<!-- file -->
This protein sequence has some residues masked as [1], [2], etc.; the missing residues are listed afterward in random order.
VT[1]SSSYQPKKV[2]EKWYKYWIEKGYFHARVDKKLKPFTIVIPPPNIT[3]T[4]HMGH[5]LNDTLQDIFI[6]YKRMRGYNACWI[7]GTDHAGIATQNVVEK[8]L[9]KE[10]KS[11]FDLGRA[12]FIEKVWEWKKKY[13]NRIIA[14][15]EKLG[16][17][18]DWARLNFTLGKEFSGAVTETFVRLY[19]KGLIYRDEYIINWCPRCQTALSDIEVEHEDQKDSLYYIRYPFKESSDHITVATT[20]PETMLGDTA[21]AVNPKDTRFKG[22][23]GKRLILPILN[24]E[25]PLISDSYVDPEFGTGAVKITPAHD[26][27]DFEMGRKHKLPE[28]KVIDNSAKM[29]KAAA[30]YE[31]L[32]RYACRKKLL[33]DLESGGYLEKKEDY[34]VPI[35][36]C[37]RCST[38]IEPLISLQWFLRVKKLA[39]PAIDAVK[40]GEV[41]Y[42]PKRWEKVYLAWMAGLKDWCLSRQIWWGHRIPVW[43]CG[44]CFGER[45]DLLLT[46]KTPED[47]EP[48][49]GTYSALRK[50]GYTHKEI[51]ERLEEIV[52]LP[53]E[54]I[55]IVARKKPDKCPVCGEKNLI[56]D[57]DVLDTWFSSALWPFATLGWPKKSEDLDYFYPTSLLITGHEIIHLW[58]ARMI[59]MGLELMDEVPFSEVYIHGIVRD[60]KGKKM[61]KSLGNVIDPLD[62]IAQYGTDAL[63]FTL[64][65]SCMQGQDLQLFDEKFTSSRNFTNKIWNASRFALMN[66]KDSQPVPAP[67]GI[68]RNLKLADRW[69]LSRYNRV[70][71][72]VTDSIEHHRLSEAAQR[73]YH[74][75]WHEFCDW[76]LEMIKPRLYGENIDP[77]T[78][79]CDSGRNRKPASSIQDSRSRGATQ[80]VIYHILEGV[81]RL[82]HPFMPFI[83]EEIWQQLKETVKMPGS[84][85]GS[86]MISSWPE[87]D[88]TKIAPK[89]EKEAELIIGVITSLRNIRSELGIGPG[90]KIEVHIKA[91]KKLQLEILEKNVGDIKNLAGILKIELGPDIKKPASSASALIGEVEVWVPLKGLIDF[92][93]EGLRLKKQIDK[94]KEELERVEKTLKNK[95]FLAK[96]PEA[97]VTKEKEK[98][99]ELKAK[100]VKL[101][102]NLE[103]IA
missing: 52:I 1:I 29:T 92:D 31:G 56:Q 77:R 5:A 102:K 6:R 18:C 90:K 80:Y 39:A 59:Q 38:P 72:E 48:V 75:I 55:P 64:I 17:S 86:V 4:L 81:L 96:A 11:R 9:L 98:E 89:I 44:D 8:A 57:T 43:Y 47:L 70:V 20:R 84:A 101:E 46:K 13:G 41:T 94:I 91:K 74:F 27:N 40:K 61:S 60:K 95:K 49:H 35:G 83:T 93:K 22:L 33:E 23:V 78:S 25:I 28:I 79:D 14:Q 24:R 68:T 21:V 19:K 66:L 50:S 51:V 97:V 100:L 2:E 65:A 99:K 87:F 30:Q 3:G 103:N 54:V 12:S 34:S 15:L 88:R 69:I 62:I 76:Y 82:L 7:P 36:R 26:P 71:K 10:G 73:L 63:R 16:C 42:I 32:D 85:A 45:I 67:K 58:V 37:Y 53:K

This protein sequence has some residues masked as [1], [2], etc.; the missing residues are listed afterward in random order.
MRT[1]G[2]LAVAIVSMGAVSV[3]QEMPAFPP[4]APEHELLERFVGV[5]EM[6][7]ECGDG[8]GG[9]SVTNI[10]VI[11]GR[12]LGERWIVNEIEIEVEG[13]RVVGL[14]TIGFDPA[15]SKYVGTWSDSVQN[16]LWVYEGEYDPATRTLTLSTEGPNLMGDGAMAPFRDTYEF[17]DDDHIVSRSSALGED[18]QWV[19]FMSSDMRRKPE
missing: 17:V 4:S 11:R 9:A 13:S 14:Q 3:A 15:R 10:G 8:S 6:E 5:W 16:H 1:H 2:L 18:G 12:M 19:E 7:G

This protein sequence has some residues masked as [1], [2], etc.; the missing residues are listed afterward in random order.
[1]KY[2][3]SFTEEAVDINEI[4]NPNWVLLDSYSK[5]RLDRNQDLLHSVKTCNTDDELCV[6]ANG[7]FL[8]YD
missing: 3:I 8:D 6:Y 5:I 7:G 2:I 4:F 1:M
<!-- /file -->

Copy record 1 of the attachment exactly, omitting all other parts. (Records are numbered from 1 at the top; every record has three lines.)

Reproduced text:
This protein sequence has some residues masked as [1], [2], etc.; the missing residues are listed afterward in random order.
VT[1]SSSYQPKKV[2]EKWYKYWIEKGYFHARVDKKLKPFTIVIPPPNIT[3]T[4]HMGH[5]LNDTLQDIFI[6]YKRMRGYNACWI[7]GTDHAGIATQNVVEK[8]L[9]KE[10]KS[11]FDLGRA[12]FIEKVWEWKKKY[13]NRIIA[14][15]EKLG[16][17][18]DWARLNFTLGKEFSGAVTETFVRLY[19]KGLIYRDEYIINWCPRCQTALSDIEVEHEDQKDSLYYIRYPFKESSDHITVATT[20]PETMLGDTA[21]AVNPKDTRFKG[22][23]GKRLILPILN[24]E[25]PLISDSYVDPEFGTGAVKITPAHD[26][27]DFEMGRKHKLPE[28]KVIDNSAKM[29]KAAA[30]YE[31]L[32]RYACRKKLL[33]DLESGGYLEKKEDY[34]VPI[35][36]C[37]RCST[38]IEPLISLQWFLRVKKLA[39]PAIDAVK[40]GEV[41]Y[42]PKRWEKVYLAWMAGLKDWCLSRQIWWGHRIPVW[43]CG[44]CFGER[45]DLLLT[46]KTPED[47]EP[48][49]GTYSALRK[50]GYTHKEI[51]ERLEEIV[52]LP[53]E[54]I[55]IVARKKPDKCPVCGEKNLI[56]D[57]DVLDTWFSSALWPFATLGWPKKSEDLDYFYPTSLLITGHEIIHLW[58]ARMI[59]MGLELMDEVPFSEVYIHGIVRD[60]KGKKM[61]KSLGNVIDPLD[62]IAQYGTDAL[63]FTL[64][65]SCMQGQDLQLFDEKFTSSRNFTNKIWNASRFALMN[66]KDSQPVPAP[67]GI[68]RNLKLADRW[69]LSRYNRV[70][71][72]VTDSIEHHRLSEAAQR[73]YH[74][75]WHEFCDW[76]LEMIKPRLYGENIDP[77]T[78][79]CDSGRNRKPASSIQDSRSRGATQ[80]VIYHILEGV[81]RL[82]HPFMPFI[83]EEIWQQLKETVKMPGS[84][85]GS[86]MISSWPE[87]D[88]TKIAPK[89]EKEAELIIGVITSLRNIRSELGIGPG[90]KIEVHIKA[91]KKLQLEILEKNVGDIKNLAGILKIELGPDIKKPASSASALIGEVEVWVPLKGLIDF[92][93]EGLRLKKQIDK[94]KEELERVEKTLKNK[95]FLAK[96]PEA[97]VTKEKEK[98][99]ELKAK[100]VKL[101][102]NLE[103]IA
missing: 52:I 1:I 29:T 92:D 31:G 56:Q 77:R 5:A 102:K 6:R 18:C 90:K 80:Y 39:A 59:Q 38:P 72:E 48:V 75:I 55:P 64:I 17:S 86:V 4:L 81:L 96:A 11:R 9:L 98:E 89:I 44:D 8:A 57:T 43:Y 47:L 70:V 20:R 84:A 101:E 46:K 13:G 41:T 94:I 91:K 74:F 27:N 40:K 61:S 60:K 95:K 49:H 35:G 83:T 93:K 22:L 33:E 23:V 78:S 25:I 28:I 79:D 14:Q 24:R 68:T 21:V 19:K 66:L 50:S 51:V 97:V 100:L 2:E 65:A 99:K 87:F 30:Q 3:G 103:N 54:V 12:S 34:S 15:L 88:R 69:I 62:I 76:Y 82:L 7:P 36:R 26:P 71:K 10:G 73:L 63:R 16:C 42:I 32:D 85:A 45:I 67:K 58:V 37:Y 53:K